BitLocker: How to enable Network Unlock

This article describes how BitLocker Network Unlock works and how to configure it.

Network Unlock is a BitLocker protector option for operating system volumes. Network Unlock enables easier management for BitLocker-enabled desktops and servers in a domain environment by providing automatic unlock of operating system volumes at system reboot when connected to a wired corporate network. This feature requires the client hardware to have a DHCP driver implemented in its UEFI firmware. Without Network Unlock, operating system volumes protected by TPM+PIN protectors require a PIN to be entered when a computer reboots or resumes from hibernation (for example, by Wake on LAN). Requiring a PIN after a reboot can make it difficult to enterprises to roll out software patches to unattended desktops and remotely administered servers.

Network Unlock allows BitLocker-enabled systems that have a TPM+PIN and that meet the hardware requirements to boot into Windows without user intervention. Network Unlock works in a similar fashion to the TPM+StartupKey at boot. Rather than needing to read the StartupKey from USB media, however, the Network Unlock feature needs the key to be composed from a key stored in the TPM and an encrypted network key that is sent to the server, decrypted and returned to the client in a secure session.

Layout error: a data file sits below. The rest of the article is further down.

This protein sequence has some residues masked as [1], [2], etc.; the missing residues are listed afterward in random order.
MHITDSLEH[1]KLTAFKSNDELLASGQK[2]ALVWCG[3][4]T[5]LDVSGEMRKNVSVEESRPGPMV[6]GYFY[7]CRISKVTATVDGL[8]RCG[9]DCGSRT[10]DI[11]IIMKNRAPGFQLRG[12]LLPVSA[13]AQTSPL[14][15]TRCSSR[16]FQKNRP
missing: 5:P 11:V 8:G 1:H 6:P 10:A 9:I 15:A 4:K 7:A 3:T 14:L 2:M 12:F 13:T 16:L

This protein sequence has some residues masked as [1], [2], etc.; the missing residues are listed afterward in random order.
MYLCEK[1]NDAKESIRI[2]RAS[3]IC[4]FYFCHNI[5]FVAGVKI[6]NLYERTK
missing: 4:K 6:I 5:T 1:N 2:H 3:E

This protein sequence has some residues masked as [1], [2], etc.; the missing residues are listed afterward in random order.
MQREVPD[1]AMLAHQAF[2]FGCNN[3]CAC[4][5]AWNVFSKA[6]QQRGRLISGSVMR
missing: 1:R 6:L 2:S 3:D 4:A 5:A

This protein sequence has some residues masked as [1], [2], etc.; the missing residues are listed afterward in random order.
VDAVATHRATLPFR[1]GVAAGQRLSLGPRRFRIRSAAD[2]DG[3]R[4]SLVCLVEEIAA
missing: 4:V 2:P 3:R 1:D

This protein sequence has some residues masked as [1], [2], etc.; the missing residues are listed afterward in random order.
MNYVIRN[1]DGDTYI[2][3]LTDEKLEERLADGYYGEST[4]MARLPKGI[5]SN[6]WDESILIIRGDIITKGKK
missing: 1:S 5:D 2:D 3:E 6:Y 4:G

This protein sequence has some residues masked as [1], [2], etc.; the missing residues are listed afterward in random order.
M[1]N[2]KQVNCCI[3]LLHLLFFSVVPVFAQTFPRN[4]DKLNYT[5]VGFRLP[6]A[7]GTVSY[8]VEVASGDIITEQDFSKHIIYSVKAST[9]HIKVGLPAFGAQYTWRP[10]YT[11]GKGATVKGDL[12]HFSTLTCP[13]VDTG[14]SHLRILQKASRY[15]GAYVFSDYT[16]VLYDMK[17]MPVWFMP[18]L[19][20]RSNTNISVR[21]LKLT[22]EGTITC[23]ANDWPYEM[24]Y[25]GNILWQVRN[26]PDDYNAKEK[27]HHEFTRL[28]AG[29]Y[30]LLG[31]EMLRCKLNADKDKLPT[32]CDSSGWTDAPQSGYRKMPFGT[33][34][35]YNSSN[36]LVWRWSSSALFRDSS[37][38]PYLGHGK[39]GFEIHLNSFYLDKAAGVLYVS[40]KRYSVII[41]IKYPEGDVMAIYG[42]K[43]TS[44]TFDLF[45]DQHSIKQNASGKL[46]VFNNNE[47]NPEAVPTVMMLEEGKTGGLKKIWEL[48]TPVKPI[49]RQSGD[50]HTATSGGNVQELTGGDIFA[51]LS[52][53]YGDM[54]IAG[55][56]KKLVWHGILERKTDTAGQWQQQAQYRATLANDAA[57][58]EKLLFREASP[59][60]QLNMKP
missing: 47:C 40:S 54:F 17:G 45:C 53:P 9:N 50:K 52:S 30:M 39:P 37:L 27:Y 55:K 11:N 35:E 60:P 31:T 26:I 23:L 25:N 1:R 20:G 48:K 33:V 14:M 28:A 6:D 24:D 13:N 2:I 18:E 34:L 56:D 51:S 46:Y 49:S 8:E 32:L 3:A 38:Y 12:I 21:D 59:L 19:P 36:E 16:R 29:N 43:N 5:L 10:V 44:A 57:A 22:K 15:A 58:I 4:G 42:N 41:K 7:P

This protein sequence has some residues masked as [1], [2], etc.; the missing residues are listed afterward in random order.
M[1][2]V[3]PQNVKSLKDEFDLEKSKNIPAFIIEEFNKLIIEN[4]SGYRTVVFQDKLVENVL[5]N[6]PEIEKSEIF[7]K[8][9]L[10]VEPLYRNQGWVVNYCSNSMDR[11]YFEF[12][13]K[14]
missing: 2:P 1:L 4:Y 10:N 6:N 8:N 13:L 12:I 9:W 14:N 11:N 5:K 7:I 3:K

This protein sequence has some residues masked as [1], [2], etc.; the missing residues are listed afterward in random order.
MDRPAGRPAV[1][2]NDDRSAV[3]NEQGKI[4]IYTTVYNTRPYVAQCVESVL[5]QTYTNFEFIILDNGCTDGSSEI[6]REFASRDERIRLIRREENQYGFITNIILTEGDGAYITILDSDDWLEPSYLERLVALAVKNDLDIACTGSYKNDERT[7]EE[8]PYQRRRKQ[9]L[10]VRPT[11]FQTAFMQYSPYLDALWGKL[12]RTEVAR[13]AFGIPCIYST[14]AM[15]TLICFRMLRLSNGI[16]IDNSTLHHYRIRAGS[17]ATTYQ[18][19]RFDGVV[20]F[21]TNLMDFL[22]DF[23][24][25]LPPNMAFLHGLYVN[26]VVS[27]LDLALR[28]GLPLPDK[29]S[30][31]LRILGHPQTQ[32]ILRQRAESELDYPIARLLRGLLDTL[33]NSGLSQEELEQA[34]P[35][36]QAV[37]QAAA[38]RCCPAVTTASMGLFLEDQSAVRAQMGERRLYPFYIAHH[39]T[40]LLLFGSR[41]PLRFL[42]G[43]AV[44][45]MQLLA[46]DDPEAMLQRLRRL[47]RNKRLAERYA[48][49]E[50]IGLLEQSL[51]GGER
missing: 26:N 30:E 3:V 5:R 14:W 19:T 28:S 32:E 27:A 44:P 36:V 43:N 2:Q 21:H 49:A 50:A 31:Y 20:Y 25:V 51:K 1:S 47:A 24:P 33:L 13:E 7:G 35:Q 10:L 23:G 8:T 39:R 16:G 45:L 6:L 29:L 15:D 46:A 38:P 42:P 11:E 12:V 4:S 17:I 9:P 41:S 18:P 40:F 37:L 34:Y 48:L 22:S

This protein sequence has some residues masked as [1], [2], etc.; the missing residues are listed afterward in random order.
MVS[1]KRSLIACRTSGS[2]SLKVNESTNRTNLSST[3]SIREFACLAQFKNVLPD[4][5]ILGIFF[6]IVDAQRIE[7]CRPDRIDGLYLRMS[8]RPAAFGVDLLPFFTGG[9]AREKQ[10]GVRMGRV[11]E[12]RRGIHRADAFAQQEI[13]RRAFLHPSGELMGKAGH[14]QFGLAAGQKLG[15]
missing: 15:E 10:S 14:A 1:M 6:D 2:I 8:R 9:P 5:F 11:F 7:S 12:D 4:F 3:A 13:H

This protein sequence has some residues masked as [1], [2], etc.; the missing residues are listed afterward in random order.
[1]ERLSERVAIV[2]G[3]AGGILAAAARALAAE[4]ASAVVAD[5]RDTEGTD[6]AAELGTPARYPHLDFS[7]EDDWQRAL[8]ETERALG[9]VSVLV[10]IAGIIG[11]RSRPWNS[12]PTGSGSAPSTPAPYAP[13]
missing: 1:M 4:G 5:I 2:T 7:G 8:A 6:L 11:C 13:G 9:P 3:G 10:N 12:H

Network Unlock core requirements

Network Unlock must meet mandatory hardware and software requirements before the feature can automatically unlock domain-joined systems. These requirements include:

  • Currently supported Windows operating system
  • Any supported operating system with UEFI DHCP drivers that can serve as Network Unlock clients
  • Network Unlock clients with a TPM chip and at least one TPM protector
  • A server running the Windows Deployment Services (WDS) role on any supported server operating system
  • BitLocker Network Unlock optional feature installed on any supported server operating system
  • A DHCP server, separate from the WDS server
  • Properly configured public/private key pairing
  • Network Unlock group policy settings configured
  • Network stack enabled in the UEFI firmware of client devices


To properly support DHCP within UEFI, the UEFI-based system should be in native mode and shouldn't have a compatibility support module (CSM) enabled.